Men check out the candy selection at L Dept. Store on White Day, 1993 (from here).
Today is White Day (well, it's the 14th in the US), and I was made to think of it during a presentation in which a classmate spoke on this post about Valentine's Day and White Day's origins (note that it gives only the origin of the former; one assumes the author didn't want to draw attention to the Japanese origin of the latter). Also mentioned in the presentation was the list (similar to this one) of "__days" which occur on the 14th of each month in Korea, though I don't think anything beyond white and black day exists outside of such internet posts.
The first mention of White Day that turns up in the Naver News Library is this Hankyoreh editorial from February 14, 1989, titled "Behind chocolate hides a cunning business ploy," which concludes by saying that companies conjuring up White Day to make kids pay twice is improper.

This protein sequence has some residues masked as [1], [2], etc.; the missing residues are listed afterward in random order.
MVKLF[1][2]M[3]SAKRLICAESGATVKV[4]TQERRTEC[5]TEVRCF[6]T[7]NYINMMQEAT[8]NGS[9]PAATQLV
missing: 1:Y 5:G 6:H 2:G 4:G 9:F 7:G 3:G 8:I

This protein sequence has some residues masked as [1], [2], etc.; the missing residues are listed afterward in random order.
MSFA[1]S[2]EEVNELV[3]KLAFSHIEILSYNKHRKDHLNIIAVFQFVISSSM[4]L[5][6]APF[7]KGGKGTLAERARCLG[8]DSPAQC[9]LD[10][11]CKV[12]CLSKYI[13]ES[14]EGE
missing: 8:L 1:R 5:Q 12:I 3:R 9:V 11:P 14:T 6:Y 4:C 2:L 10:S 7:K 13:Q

It's mentioned twice in 1991 in a column the Maeil Gyeongje published written by people describing their married life. This one describes how the writer's husband forgot her birthday and said he'd celebrate it on the lunar calendar, and seemed to forget again but eventually surprised her with roses. She notes that he always gave her presents before that, even on "white day, a day he criticized as one made by merchants in order to sell candy."
The most interesting reference I found in 1991 was this one in the Kyunghyang Shinmun on March 11 titled "日(일),야광女子(여자)속옷판매 화이트데이 선물용: [In] Japan, glow-in-the-dark women's underwear sold as white day present." As the article puts it, "For the coming 14th (white day), a women's underwear company in Japan plans to sell 400,000 pairs of glow-in-the-dark panties to Japanese men wanting a present that their lover will never forget."
New word for the day: 야광 - glow in the dark.